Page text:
After you’re done with the brand analysis, shift your focus to content and do a complete audit. See how the brand communicates with its audiences and what’s the main story they’re pushing. Analyse all online and offline platforms a brand is using to get a complete picture of their activities.

The final part of this phase is analyzing benchmarks and defining unique selling points that make the brand stand out from the competition. Get as much information about what the brand does well and what needs to be improved, see what the competition is doing and what needs to be done to get or stay ahead.

Information you acquire during this phase will give you an overview of things that will help you complete the next stages of this process more easily!


Defining a buyer persona (or personas) is the next step on your path to creating a successful social media strategy. If you conducted your research as thoroughly as I suggested in the previous part, this should be fairly straightforward, as you already gathered all the info you might need to create an archetypal representation of the audience you want to communicate your message to.

To create a buyer persona, you have to analyze demographic and behavioral data you collected about your current and preferred audience, and find the traits that are common among the majority. Also, try to find out how they use products or services the brand is offering and what problems does it solve.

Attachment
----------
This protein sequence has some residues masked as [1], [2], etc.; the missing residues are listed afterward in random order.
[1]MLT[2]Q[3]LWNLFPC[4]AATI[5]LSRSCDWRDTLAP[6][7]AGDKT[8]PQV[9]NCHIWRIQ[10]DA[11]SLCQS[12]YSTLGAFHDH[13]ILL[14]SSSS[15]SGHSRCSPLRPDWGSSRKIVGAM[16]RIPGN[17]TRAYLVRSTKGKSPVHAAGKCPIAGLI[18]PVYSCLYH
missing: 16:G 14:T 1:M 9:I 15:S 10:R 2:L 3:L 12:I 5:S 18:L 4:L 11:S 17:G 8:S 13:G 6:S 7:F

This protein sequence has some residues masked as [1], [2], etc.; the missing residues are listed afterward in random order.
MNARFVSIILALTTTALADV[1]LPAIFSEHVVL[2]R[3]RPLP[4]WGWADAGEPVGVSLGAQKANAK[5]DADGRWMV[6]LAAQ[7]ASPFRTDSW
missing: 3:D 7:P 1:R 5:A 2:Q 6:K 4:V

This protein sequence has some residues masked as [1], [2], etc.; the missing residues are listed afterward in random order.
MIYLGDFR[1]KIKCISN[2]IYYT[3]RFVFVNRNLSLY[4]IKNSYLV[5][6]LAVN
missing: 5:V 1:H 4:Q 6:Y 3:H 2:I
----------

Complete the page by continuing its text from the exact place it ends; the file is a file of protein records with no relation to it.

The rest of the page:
Use all that info to create a realistically described person, your ideal target audience member. Now, you might be asking yourself what’s the point of creating buyer personas if you already have all the data in one place, couldn’t you just use that and skip this entire step? Well, technically you could, but tell me something. Would you communicate with an Excel sheet with 10.000 lines of data, a bunch of graphs and a ton of charts, or Abby who’s 26, lives in London with her parents and a brother, studies law, likes to jog while listening to Drake and thinks stuffed-crust pizza is totally awesome?

Yeah, that’s what I thought, or as Abby would say, I rest my case!


After you’ve defined your buyer personas, it’s time to make the main goal you’re trying to achieve a bit more palpable. The simplest way to do it is to take your goal and to break it down into smaller chunks that are easier to manage and reach. Basically, it’s time to get SMART! No, not the Steve Carell action-comedy flick, but the acronym that I’m sure you’ve all heard about:

  • Specific – objectives should be clear, detailed and well defined
  • Measurable – you have to be able to track and assess your progress
  • Achievable – objectives have to be accomplished with available resources
  • Relevant – objectives have to matter, be a part of a bigger picture
  • Time-bound – objectives gotta have a deadline to keep you on track 

Let’s say your main goal is to raise brand awareness. That’s a valid goal, but it’s broad and generic, and that ultimately means you’ll have a hard time achieving it, because you can never be sure how well you’re doing or if you’re doing well at all. By pushing that main goal through the SMART system, you’ll end up with a bunch of smaller, more defined objectives that will guide you to the finish line.